“We focus on rodent control and stored product pests for the most part,” John said. “We inspect incoming and outgoing loads; those guys can be anywhere. We look up high, down low, in conduit, you name it. Often, it’s construction workers that are guilty of leaving the doors open; they’ll put a door stop to hold the door open and that’s crazy. I cringe every time I see construction going on. I try to explain to them you can’t do that, and they say, ‘That’s what you’re here for.’”

Witter says John has been going above and beyond what normal commercial technicians do when providing pest control services. For example, he looks at how environmental controls play a role in pest prevention. When John is servicing exterior bait stations, he identifies if tree branches are within six feet of the structure and how a rock barrier should be maintained for pest prevention.

“Patrick also understands that sanitation is the first line of defense when it comes to food safety and pest prevention,” Witter said. “Sanitation eliminates the food, water, and harborage that support a pest population. Patrick understands that habitat modification is a must for both the inside and outside of facilities. Sanitation stresses the pests by taking away one of the three key items needed for life. He also understands that it’s not just people clean; it has to be pest clean.”

WHAT MAKES A GOOD COMMERCIAL TECH? While being a commercial technician can be dramatically different from a residential counterpart, John brings an unyielding focus that he believes is required of all commercial technicians in order to do the job properly.

“I believe there are always deficiencies in a building, even if it’s brand new,” he said. “My goal is to find a weakness, not to make you look terrible but if you find a hole over here, you have to document it. If it’s not documented, then it didn’t happen and then there’s no paper trail. I think people appreciate it, so instead of just verbal, there’s an actual paper trail saying, ‘Hey, we corrected this action,’ and they’ll thank you for following up. That’s what people need to do more often — physically pull people by the ear and show them things when they find something.”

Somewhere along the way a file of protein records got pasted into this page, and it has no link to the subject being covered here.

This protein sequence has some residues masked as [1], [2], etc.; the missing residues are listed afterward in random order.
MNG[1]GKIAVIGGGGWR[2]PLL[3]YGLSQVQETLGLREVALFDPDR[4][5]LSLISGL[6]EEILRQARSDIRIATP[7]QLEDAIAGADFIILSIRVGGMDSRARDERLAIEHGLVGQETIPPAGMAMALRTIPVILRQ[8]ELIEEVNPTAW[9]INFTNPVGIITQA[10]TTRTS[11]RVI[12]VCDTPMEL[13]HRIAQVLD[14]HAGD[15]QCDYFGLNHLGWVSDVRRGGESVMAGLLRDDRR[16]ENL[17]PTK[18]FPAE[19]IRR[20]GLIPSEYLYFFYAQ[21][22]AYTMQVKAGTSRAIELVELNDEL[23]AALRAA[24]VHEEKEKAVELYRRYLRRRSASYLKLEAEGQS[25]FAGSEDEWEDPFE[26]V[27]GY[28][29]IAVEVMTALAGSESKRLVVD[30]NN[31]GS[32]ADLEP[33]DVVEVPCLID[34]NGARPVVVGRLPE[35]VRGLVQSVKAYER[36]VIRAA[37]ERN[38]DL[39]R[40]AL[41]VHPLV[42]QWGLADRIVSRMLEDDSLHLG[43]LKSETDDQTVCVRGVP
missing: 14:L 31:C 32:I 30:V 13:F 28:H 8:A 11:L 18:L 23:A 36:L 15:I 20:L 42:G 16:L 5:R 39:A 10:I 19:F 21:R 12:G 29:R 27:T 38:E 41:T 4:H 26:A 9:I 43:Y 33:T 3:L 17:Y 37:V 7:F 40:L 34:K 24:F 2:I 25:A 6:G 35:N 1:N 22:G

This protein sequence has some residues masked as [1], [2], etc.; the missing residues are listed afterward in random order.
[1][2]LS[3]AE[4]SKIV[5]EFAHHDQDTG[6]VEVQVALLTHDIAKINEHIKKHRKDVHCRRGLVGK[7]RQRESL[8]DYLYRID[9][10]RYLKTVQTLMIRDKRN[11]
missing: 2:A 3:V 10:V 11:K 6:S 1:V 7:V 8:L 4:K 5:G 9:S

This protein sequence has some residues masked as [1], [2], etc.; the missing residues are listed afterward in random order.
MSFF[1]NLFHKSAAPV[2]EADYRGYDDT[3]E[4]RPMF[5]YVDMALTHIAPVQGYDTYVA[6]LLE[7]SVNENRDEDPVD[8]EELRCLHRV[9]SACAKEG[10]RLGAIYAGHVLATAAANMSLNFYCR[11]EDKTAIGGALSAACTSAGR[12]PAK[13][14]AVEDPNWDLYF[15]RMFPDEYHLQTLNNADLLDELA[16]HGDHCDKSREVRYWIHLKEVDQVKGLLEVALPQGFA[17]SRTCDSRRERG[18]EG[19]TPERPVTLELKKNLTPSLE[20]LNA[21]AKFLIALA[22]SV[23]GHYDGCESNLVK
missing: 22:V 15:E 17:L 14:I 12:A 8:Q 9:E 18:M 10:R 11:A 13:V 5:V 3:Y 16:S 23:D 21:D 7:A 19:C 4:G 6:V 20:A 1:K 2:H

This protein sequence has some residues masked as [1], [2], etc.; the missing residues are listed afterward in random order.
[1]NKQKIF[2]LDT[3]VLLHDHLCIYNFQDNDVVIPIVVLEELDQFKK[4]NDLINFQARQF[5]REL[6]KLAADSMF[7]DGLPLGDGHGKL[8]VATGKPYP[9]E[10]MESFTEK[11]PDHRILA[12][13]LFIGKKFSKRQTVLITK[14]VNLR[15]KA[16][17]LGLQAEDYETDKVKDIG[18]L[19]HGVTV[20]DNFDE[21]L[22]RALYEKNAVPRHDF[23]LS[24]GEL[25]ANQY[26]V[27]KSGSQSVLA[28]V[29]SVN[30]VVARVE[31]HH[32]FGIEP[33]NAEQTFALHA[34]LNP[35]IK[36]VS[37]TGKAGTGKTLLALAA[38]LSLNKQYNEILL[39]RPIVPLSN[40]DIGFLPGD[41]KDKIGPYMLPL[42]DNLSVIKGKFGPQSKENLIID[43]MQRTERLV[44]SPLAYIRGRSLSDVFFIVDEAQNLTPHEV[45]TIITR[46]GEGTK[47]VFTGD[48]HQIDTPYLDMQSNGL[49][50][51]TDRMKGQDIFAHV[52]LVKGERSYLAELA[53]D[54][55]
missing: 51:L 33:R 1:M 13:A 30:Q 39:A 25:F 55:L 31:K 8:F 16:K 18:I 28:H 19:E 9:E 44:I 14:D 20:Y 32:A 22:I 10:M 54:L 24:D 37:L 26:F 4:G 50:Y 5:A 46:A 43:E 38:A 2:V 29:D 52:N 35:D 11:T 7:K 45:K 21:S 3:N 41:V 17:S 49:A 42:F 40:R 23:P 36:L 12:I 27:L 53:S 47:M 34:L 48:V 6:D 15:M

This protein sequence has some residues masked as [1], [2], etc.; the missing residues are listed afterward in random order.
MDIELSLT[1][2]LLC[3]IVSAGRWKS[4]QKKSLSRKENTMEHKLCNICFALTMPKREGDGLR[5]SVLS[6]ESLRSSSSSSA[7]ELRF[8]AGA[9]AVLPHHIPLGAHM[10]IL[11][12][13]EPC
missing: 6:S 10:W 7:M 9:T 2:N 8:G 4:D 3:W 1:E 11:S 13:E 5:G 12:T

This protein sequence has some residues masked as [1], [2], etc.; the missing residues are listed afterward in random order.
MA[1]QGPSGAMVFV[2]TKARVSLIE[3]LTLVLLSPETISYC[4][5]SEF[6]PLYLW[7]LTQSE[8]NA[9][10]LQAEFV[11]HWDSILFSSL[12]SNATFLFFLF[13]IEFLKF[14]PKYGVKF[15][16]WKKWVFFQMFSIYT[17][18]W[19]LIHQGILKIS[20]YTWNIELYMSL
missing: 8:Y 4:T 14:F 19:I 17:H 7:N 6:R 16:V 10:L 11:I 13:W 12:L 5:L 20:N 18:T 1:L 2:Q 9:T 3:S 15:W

But paperwork isn’t the only thing that makes a good commercial technician — it’s just a big part of it. The QA managers and their auditors require a lot of documentation and the more a pest control technician can provide — in real-time — the better the service you’re providing.

Some of the other elements necessary to provide good commercial service are more human, he says.

“I follow up a lot, I ask a lot of questions and I definitely smile a lot,” he said. “You put that happy face on even though I know it’s hard to do sometimes. If you’re smiling and they see you smiling, it puts them at ease. They’ll know I’m in a good mood and sometimes we’ll talk for a while before I go into the building to service. That takes their mind off other things and makes it easier for us to work together. Once you earn their trust, they open the doors up for you.”

HAPPY CUSTOMERS. John’s reviews from some of his commercial customers read like a glowing list of positive vibes, the kind he says he tries to emit every day when with his clients.

One Wisconsin food processor who works closely with John said he has been an incredible asset. “Patrick has been my technician for the three years I have been at (company name withheld) and he has been an incredible asset. He is always professional and is proactive in his approach to pest control. He goes above and beyond to assure that our pest control needs are taken care of. With his commitment to service, we continue to have our pest control needs met, and he has made us better in terms of having a more positive outlook to pest control, instead of being reactive.”

Another large client praises John for his commitment to documentation and pest control reports: “All of our documentation in the pest control binder is always in good order with the proper training, sign-offs and credentials. Our auditor was thoroughly impressed with the pest control program we had in place and said it was the best he had ever seen.”

A third customer praises John for his pest control expertise: “He is always on the lookout for possible entry points for insects and bugs and alerts us, so we can fix issues. His attention to detail and persistence at our plant has meant no rodent entry or infestations inside the plant since he has been working with us. Patrick is informative and responds quickly to our needs at the plant. His efforts and contributions to keep our facility pest free helps us produce a great quality product.”

The author is a PCT contributing writer.